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On Christmas Eve, In The Face Of “Consumerism,” Pope Francis Calls To Serve The Poorest

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At St. Peter’s Basilica in Rome, where he was celebrating Christmas, Pope Francis encouraged the faithful to “not let this Christmas go by without doing something good.” “We know a lot about Christmas, but we forget the meaning,” he said.

His homily was an opportunity to meditate on the meaning of the manger in which Christ was laid at his birth in Bethlehem, a symbol of closeness, poverty and concreteness to be experienced even today.

How can we “rediscover the meaning of Christmas? With this question, the Holy Father began his homily under the statue of St. Longin, in front of the altar of confession, all adorned with red and white flowers on this Christmas night that has just begun.

In the face of the perils of consumerism and agitation, the Nativity scene offers the reader a “small object” rich in meaning: the manger. It is “the sign, not by chance, with which Christ enters the world stage. It is the manifesto with which he presents himself, God’s way of being born into history in order to bring history to life,” said the Pontiff.

The manger evokes closeness, poverty and concreteness, he continued.

His love does not devour

First of all, proximity, because the animals can eat their food quickly. And the Pope drew a parallel with the “greed to consume” on the part of men, also “greedy for power and greedy for money”. “In how many places, even today, are dignity and freedom trampled underfoot!

Francis had a thought for “children devoured by wars, poverty and injustice. But that is precisely where Jesus comes from, a child in the manger of rejection and exclusion. In the child of Bethlehem, every child is found”.

Yet Christ does not flee this pit of greed. “He goes where food is devoured, to make himself our food. God is not a father who devours his children, but the Father who, in Jesus, makes us his children and nourishes us with his tenderness. He comes to touch our hearts and tell us that the only force that changes the course of history is love,” the Pope stressed, praising a God who is “humble and close.

The Christmas manger is thus the “first message of a child God”, telling us “that He is with us, that He loves us, that He seeks us”.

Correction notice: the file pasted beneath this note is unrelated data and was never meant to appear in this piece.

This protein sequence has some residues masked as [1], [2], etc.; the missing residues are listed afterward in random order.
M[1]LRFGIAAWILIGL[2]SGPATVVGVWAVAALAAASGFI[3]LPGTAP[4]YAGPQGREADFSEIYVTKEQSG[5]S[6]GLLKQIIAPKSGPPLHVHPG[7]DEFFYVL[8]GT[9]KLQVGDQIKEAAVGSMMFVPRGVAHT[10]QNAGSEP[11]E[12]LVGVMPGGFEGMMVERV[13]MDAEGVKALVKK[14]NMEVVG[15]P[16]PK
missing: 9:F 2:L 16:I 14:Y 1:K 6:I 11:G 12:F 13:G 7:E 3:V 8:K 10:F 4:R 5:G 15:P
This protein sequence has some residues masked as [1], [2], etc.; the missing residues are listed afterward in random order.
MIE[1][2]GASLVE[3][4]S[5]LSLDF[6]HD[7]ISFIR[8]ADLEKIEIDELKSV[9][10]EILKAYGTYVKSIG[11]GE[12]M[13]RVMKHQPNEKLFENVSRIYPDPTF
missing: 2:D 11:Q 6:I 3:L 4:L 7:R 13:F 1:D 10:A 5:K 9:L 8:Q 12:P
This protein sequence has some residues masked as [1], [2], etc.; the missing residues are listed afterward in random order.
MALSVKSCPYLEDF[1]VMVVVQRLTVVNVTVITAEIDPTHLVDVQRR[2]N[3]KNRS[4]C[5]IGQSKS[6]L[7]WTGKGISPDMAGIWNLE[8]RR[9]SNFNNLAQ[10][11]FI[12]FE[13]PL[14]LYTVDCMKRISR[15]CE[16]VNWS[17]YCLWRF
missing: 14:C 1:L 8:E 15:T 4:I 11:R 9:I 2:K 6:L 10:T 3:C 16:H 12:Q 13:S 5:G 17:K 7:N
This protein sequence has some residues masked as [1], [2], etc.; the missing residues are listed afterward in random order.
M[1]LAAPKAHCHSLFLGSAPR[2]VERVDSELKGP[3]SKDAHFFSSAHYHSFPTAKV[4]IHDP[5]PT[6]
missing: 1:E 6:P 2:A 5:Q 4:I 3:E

Pope Francis - Christmas Mass

Celebrating Christmas with the poor

This manger in a stable in Bethlehem also refers to poverty. Around the newborn child, we find Mary, Joseph and the shepherds. “All poor people, united by affection and amazement, not by wealth and great opportunities,” described the Successor of Peter. The poor manger shows the true riches of life: not money or power, but relationships and people.

But the first of these riches is Christ, Francis recalled, asking if we are still going to visit him “in the poor feeding troughs of our world”. Hence this encouragement “to be a Church that adores the poor Jesus, and serves Jesus in the poor. Without the poor, he warned, “we celebrate Christmas, but not Jesus’ Christmas.

Having a concrete faith

Finally, the Pope emphasized the concrete character of the manger, which reminds us that “God truly became flesh.” “Jesus, who was born poor, who lived poor and died poor, did not make many speeches about poverty, but he lived it fully for us. From the manger to the cross, his love for us was tangible, concrete (…). He did not love us in words, he did not love us in jest,” exclaimed the Holy Father.

The Lord’s witness is an invitation to “a concrete faith, made up of adoration and charity, not of talk and external appearances. It is a matter of “going to the naked reality of things, laying at the foot of the manger the excuses, justifications and hypocrisies. He who was tenderly wrapped in swaddling clothes by Mary, wants us to put on love. God does not want appearances, but concrete things”, insisted the Pontiff.

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